Monday, November 30, 2015

"When something seems impossible, do it anyway."

In our nomadic fashion, Dave and I have experienced some incredible natural phenomena in the past few years. Reading Leigh Ann Henion's book,  Phenomenal: A Hesitant Adventurer's Search for Wonder in the Natural World, has made me itch to see more--especially the great migration in Tanzania, the bioluminescence in Puerto Rico, and the Northern lights in Sweden (and to stay in an ice hotel!).

Leigh Ann (right) with reindeer herder Johanna Huuva,
taking a break from sledging on the Torne river near JukkasjÀrvi, Sweden
Her book is more than a travelogue; it's a journey into the physical and metaphysical mysteries. For my "Books That Inspire" series, Leigh Ann and I had a chat about how chasing eclipses, migrations, and other natural phenomena around the globe helped to reawake her sense of wonder. 

It's fun that both of our books have "Wonder" in the title/subtitle. What is it about wonder that's important to you?
I've written that wonder isn't about finding answers; it's about becoming more comfortable with questions. Wonder is an emotion that can provide perspective and overpower fear.

"Hesitant" is also in your subtitle. What has made you a "hesitant" adventurer? And what might you say to others who are hesitant about exploring the natural world?
Popular culture often presents the "adventurous" archetype as someone who is fit, very young, and unencumbered. And I'm not fit, very young, and unencumbered. One of the great discoveries I made while researching Phenomenal is that there are a lot of adventurous people who wouldn't make the cover of a fitness magazine. There are eighty year olds mapping out cave passages, elementary school teachers chasing tornadoes during school holidays.

I used the word "hesitant" because I'm often nervous before trips, but I go anyway. As for advice, I think that depends on the individual and the situation. But one of my new favorite mantras has become: When something seems impossible, do it anyway. Everything about Phenomenal seemed impossible until it wasn't.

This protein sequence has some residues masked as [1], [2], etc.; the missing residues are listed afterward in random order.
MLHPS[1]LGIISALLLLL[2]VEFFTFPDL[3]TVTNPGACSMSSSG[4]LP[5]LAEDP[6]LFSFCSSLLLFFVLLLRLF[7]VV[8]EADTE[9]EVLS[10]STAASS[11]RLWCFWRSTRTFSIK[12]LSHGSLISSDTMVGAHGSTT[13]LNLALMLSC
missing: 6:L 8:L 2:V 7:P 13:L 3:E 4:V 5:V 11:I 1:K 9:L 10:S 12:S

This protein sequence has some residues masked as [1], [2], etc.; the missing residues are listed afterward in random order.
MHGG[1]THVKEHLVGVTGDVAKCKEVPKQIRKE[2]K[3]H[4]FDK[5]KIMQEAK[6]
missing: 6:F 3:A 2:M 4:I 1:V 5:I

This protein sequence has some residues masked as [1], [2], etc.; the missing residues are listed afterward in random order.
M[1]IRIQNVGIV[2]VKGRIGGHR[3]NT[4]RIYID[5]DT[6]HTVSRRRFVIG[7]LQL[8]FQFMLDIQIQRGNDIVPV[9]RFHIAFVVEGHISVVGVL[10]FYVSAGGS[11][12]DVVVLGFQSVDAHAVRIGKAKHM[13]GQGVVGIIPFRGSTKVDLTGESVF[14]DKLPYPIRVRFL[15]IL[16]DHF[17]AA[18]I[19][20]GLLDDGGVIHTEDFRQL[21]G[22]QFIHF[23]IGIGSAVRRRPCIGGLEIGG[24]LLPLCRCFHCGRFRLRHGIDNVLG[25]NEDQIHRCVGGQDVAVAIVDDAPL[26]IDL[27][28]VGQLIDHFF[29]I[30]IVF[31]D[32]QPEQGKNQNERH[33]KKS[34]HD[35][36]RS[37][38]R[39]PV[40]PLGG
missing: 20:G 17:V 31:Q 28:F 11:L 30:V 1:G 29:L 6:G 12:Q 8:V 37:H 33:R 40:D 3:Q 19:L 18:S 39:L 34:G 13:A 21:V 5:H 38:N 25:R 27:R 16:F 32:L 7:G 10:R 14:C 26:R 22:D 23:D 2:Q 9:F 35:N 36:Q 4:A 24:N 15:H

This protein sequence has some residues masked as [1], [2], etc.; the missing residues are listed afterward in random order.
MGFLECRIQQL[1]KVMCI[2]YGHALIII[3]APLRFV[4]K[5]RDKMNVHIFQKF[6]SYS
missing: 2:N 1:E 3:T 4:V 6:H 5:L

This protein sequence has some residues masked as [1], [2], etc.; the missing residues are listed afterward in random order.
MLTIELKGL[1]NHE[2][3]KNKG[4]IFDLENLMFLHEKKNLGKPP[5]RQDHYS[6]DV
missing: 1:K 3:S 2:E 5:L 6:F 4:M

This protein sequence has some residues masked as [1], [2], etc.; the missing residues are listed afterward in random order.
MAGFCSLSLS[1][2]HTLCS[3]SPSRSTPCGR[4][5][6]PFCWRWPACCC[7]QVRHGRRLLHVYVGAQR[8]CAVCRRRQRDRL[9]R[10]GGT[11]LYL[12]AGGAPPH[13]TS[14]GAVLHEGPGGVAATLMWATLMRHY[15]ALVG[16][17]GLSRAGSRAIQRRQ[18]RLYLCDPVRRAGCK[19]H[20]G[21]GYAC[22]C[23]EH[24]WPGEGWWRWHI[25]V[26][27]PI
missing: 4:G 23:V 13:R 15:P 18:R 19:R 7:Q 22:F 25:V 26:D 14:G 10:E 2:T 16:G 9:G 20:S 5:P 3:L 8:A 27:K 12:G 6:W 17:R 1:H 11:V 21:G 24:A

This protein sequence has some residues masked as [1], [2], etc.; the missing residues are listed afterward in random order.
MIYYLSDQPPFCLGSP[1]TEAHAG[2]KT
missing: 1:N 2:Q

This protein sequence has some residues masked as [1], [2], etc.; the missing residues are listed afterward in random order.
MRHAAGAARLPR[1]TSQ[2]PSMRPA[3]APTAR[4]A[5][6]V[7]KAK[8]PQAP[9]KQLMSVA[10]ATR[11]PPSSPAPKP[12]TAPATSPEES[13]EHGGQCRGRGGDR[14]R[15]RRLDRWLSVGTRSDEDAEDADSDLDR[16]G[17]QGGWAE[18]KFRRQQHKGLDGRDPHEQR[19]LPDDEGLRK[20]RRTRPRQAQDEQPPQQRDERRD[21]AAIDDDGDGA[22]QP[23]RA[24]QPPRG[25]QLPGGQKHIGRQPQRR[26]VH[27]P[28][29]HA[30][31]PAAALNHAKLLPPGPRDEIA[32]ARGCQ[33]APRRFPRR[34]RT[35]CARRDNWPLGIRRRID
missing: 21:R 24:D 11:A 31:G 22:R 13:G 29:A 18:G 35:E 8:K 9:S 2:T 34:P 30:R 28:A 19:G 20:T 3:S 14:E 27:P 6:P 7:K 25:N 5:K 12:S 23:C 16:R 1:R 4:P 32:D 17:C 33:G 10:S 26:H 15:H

You didn't set out on a spiritual journey, but your odyssey into the world's phenomenal events developed into one. Why do you think your journey unfolded in this way? How as a spiritual outlook affected your life?

I think my journey became a spiritual pilgrimage because, if you look into nature—via science or your own eyes—you're going to discover deepening mysteries. And spiritual and scientific modes of discussion are some of the only frameworks we have to talk about mystery. As a writer, I'm more artist than scientist, so spirituality dominates my vocabulary.

Thinking in terms of metaphor and mythology has opened me to spiritual discussions, even though talking about mystery—as a layperson in spiritual or scientific circles—opens one to a great deal of criticism. But it's important, I think, to have a variety of voices in dialogue about big questions.

When you start looking into one natural phenomena, you find it's connected to another, on and on. Awakening to that interconnectivity has given—and continues to give me—a sense of spiritual solace.

I noticed in your book that in addition to the sense of vision, you focus a lot on the sense of sound. Why is that?

We're a screen-obsessed culture, and we've started talking about the world mostly via sight-based language. But when you're witnessing a wildebeest migration in Tanzania, you're not just seeing rivers of animals—you're hearing their hooves, you're breathing in the dust those hooves kick up. You're present. I think that growing awareness influenced me, and it's why sound became a character in the book. Of course, hanging out with modern-day shamans and listening to deer-antler organs in the Arctic also influenced things!

You quote eclipse-chaser and writer Kate Russo as saying that the "real issue is that people don't feel free. They feel they have to live according to this script that's for everybody." What would you say to people who might want to challenge the script and live more freely?
What seems impractical to others might be supremely practical in the context of your life.

What natural marvels have you not seen that you would like to?